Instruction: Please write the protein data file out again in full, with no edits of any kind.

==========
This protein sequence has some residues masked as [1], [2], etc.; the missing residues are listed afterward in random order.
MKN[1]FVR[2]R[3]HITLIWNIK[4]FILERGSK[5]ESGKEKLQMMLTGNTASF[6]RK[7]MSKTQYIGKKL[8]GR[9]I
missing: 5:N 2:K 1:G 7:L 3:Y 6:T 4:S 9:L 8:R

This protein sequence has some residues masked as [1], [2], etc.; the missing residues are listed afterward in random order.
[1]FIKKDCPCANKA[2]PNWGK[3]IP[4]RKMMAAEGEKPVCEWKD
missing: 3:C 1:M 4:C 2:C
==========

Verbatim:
This protein sequence has some residues masked as [1], [2], etc.; the missing residues are listed afterward in random order.
MKN[1]FVR[2]R[3]HITLIWNIK[4]FILERGSK[5]ESGKEKLQMMLTGNTASF[6]RK[7]MSKTQYIGKKL[8]GR[9]I
missing: 5:N 2:K 1:G 7:L 3:Y 6:T 4:S 9:L 8:R

This protein sequence has some residues masked as [1], [2], etc.; the missing residues are listed afterward in random order.
[1]FIKKDCPCANKA[2]PNWGK[3]IP[4]RKMMAAEGEKPVCEWKD
missing: 3:C 1:M 4:C 2:C